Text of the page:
Privacy is now a priority among browser-makers, but they may not go as far as you want in fighting pervasive ad industry trackers on the web. Here’s a look at how you can crank up your privacy settings to outsmart that online tracking.
Problems like Facebook’s Cambridge Analytica scandal have elevated privacy protection on Silicon Valley’s priority list by showing how companies compile reams of data as you traverse the internet. Their goal? To build a richly detailed user profile so that you can become the target of more accurate, clickable and thus profitable advertisements.
Apple and Google are in a war for the web, with Google pushing aggressively for an interactive web to rival native apps and Apple moving more slowly — in part out of concern those new features will worsen security and be annoying for users. Privacy adds another dimension to the competition and to your browser decision.
Apple has made privacy a top priority in all its products, including Safari. For startup Brave, privacy is a core goal, and Mozilla and Microsoft have begun touting privacy as a way to differentiate their browsers from Google Chrome. It’s later to the game, but Chrome engineers have begun building a “privacy sandbox” despite Google’s reliance on ad revenue.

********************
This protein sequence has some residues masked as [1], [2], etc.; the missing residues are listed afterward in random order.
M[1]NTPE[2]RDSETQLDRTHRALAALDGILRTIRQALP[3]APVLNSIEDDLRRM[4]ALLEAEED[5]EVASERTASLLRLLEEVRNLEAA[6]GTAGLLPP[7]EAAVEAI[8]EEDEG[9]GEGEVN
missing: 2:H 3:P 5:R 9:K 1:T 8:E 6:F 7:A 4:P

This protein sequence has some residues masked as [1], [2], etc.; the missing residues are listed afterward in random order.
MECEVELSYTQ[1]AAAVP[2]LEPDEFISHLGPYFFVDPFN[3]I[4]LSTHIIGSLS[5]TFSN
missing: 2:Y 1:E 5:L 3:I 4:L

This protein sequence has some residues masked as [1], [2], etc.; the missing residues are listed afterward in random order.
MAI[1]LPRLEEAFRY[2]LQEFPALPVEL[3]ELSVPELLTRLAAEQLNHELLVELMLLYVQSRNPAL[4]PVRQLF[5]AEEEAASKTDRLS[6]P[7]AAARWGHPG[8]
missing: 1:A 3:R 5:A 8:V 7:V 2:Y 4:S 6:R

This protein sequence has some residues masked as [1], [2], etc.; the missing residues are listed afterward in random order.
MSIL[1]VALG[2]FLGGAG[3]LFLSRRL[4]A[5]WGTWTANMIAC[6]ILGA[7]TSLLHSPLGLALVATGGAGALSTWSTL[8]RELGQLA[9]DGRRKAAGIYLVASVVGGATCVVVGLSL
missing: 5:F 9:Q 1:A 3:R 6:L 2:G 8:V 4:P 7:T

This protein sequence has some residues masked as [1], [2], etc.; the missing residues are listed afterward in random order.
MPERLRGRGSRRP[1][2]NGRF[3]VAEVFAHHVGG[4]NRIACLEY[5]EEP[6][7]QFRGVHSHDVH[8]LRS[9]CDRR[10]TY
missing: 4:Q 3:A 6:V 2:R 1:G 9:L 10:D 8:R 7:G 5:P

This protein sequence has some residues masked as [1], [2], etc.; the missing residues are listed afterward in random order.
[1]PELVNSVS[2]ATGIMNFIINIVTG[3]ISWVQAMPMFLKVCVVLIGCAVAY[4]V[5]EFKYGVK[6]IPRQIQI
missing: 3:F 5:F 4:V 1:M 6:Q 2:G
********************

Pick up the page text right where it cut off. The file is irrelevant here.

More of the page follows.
For all of the browsers listed here, you can give yourself a privacy boost by changing the default search engine. For instance, try DuckDuckGo. Although its search results may not be as useful or deep as Google’s, DuckDuckGo is a longtime favorite among the privacy-minded for its refusal to track user searches.
Other universal options that boost privacy include disabling your browser’s location tracking and search engine autocomplete features, turning off password autofills, and regularly deleting your browsing history. If you want to take your privacy to the next level, consider trying one of the virtual private networks CNET has reviewed that work with all browsers. (You can also check out our roundup of browser-based VPNs to try.)